I was spending the winter quarter of my junior year of college studying in Mexico. I had a little Kodak Instamatic Camera, and it was the first time that I had ever taken a lot of photos.
Here's Mexico City's famous boulevard, "Paseo de la Reforma".
Even back then I thought that the traffic was terrible.
But in comparison to what it is like now, I would probably think it quite tranquil.
The Monument to Cuautémoc, the last Aztec emperor, stands at the intersection of the Paseo de la Reforma and Insurgentes Avenue.
Back then, the Continental Hilton was one of the city's finest hotels.
In the catastrophic earthquake of 1985 the hotel collapsed upon itself like an accordion.
In a couple of earlier posts I mentioned "El Caballito" (The Little Horse), the 18th century equestrian statue of King Carlos IV of Spain.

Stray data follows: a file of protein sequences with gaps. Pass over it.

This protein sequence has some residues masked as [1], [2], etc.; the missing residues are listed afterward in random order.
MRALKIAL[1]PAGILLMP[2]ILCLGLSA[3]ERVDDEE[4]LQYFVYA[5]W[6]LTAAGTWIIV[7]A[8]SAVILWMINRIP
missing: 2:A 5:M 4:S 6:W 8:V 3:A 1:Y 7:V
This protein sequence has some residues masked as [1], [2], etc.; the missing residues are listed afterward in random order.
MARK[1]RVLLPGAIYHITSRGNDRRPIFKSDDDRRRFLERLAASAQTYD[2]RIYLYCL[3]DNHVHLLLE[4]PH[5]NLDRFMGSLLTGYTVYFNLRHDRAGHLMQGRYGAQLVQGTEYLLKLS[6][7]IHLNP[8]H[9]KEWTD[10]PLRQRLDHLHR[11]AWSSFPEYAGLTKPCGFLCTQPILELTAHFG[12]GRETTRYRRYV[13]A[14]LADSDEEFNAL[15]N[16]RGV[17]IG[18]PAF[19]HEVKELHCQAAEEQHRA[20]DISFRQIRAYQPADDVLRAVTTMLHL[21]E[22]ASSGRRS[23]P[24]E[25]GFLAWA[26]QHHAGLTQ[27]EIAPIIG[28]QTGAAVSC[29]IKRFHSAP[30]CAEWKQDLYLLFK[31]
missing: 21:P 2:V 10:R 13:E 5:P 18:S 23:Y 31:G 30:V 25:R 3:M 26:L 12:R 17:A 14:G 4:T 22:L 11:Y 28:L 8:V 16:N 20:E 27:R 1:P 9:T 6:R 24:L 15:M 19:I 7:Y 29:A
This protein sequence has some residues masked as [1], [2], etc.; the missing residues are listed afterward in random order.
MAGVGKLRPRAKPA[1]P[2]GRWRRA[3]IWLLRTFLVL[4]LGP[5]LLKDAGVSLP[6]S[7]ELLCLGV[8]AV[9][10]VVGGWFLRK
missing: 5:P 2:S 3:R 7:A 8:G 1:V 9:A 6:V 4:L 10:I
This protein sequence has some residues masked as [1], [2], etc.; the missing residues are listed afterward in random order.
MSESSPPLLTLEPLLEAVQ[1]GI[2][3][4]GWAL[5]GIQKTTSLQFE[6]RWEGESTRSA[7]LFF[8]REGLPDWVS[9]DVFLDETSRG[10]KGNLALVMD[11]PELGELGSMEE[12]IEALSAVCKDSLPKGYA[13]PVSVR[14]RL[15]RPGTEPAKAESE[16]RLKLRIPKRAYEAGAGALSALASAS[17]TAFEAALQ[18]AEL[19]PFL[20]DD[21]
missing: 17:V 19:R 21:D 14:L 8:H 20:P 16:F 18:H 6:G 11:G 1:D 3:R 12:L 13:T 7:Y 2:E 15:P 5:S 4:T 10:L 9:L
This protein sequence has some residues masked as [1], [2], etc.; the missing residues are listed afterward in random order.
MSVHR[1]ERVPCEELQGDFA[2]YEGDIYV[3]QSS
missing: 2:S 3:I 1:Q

It used to stand at the intersection of Paseo de la Reforma and Juárez Avenue.
There it is with the National Lottery Building (which is still there) in the background.
The Monument to the Revolution is still there, but the area around it has been spiffed up with a large plaza and fountains.
This area was hit hard by the '85 earthquake, and many of these buildings no longer stand.
The building to the left, however, is still there and now houses the downtown branch of Sear's department store.
In those days you could drive up the hill to Chapultepec Castle, the National Museum of History, and there was a parking lot in front of the castle.
The view from Chapultepec Castle
Missing are the new skyscrapers, including the city's three tallest buildings, which now line Paseo de la Reforma.